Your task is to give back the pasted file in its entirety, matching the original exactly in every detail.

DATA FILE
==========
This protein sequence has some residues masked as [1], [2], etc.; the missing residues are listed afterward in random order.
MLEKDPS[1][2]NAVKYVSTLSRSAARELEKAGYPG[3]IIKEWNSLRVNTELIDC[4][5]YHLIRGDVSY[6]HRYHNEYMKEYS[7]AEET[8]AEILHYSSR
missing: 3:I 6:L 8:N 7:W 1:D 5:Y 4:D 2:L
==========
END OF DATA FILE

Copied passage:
This protein sequence has some residues masked as [1], [2], etc.; the missing residues are listed afterward in random order.
MLEKDPS[1][2]NAVKYVSTLSRSAARELEKAGYPG[3]IIKEWNSLRVNTELIDC[4][5]YHLIRGDVSY[6]HRYHNEYMKEYS[7]AEET[8]AEILHYSSR
missing: 3:I 6:L 8:N 7:W 1:D 5:Y 4:D 2:L